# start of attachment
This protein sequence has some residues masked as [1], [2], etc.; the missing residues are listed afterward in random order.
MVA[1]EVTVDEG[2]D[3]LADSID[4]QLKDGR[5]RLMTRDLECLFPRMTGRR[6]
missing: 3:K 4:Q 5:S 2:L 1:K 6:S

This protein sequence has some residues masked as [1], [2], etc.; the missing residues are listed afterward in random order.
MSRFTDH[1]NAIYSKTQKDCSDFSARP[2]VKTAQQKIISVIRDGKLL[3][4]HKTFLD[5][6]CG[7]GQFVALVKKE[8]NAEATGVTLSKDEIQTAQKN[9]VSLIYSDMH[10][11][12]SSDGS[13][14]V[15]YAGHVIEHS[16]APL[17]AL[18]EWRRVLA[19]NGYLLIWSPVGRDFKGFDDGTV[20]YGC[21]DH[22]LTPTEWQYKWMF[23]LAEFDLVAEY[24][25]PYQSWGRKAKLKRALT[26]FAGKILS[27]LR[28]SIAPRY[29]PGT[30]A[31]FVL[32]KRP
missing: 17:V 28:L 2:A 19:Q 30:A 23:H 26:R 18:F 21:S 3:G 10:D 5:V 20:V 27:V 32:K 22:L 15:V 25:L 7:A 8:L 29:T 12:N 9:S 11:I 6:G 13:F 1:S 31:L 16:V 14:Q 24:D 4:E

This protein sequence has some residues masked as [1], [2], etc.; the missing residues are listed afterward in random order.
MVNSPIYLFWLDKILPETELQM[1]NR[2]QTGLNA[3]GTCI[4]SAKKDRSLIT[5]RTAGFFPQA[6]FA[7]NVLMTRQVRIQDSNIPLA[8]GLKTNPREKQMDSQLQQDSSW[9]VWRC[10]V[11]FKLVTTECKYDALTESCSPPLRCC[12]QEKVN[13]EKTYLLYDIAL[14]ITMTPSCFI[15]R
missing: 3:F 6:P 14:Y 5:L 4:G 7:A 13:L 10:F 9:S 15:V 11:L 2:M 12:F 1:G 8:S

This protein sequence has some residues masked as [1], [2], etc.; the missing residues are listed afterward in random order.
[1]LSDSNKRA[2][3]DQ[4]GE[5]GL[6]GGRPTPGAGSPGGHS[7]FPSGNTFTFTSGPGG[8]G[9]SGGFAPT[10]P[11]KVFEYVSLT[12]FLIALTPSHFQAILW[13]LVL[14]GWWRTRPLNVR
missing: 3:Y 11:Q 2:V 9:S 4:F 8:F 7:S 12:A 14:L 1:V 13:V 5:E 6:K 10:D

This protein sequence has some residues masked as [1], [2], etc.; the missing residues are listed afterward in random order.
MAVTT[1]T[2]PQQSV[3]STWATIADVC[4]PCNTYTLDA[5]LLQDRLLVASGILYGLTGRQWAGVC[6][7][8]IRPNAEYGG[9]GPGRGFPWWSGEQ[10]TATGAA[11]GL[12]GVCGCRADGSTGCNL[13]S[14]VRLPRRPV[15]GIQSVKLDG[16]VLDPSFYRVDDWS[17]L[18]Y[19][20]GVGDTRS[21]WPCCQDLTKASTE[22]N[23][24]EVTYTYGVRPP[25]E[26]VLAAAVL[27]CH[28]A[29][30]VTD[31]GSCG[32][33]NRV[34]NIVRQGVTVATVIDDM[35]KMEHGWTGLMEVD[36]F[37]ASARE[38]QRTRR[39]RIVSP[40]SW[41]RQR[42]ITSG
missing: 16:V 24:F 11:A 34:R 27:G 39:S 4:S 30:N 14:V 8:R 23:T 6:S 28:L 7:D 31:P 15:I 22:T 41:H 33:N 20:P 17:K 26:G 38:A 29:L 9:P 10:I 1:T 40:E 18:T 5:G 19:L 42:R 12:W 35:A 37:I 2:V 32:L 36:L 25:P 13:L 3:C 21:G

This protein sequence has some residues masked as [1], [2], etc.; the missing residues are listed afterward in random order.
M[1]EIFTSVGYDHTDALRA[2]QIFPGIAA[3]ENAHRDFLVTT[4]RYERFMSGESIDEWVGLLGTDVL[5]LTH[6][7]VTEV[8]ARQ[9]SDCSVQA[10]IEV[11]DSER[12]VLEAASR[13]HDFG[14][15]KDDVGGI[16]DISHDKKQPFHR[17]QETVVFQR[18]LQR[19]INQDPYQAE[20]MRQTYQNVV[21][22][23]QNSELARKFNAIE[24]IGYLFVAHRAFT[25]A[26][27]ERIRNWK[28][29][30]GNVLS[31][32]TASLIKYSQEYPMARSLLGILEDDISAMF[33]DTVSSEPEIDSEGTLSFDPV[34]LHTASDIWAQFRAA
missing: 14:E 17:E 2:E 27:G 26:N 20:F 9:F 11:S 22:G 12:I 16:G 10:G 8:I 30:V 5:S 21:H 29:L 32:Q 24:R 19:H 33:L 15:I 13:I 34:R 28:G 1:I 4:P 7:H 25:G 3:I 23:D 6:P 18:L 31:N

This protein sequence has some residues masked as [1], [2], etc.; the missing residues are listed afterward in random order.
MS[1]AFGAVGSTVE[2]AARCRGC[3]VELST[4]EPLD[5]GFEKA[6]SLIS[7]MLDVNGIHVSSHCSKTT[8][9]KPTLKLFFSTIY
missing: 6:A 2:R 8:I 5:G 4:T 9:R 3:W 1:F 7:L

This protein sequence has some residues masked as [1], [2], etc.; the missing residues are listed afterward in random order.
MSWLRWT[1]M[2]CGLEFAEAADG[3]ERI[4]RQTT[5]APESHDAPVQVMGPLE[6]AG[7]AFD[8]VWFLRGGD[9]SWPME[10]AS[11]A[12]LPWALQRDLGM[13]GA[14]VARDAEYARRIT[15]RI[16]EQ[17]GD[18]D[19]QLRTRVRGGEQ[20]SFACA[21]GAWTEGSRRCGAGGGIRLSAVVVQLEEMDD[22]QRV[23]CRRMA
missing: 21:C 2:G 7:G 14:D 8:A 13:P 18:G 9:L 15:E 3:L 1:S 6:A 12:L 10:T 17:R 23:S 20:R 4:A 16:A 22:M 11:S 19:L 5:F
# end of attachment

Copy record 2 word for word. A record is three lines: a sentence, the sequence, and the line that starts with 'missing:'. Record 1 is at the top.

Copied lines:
This protein sequence has some residues masked as [1], [2], etc.; the missing residues are listed afterward in random order.
MSRFTDH[1]NAIYSKTQKDCSDFSARP[2]VKTAQQKIISVIRDGKLL[3][4]HKTFLD[5][6]CG[7]GQFVALVKKE[8]NAEATGVTLSKDEIQTAQKN[9]VSLIYSDMH[10][11][12]SSDGS[13][14]V[15]YAGHVIEHS[16]APL[17]AL[18]EWRRVLA[19]NGYLLIWSPVGRDFKGFDDGTV[20]YGC[21]DH[22]LTPTEWQYKWMF[23]LAEFDLVAEY[24][25]PYQSWGRKAKLKRALT[26]FAGKILS[27]LR[28]SIAPRY[29]PGT[30]A[31]FVL[32]KRP
missing: 17:V 28:L 2:A 19:Q 30:A 23:H 26:R 18:F 21:S 3:G 10:D 5:V 20:V 27:V 32:K 22:L 15:V 25:L 7:A 8:L 29:T 12:N 9:S 11:I 6:G 13:F 1:S 31:L 16:V 14:Q 24:D 4:E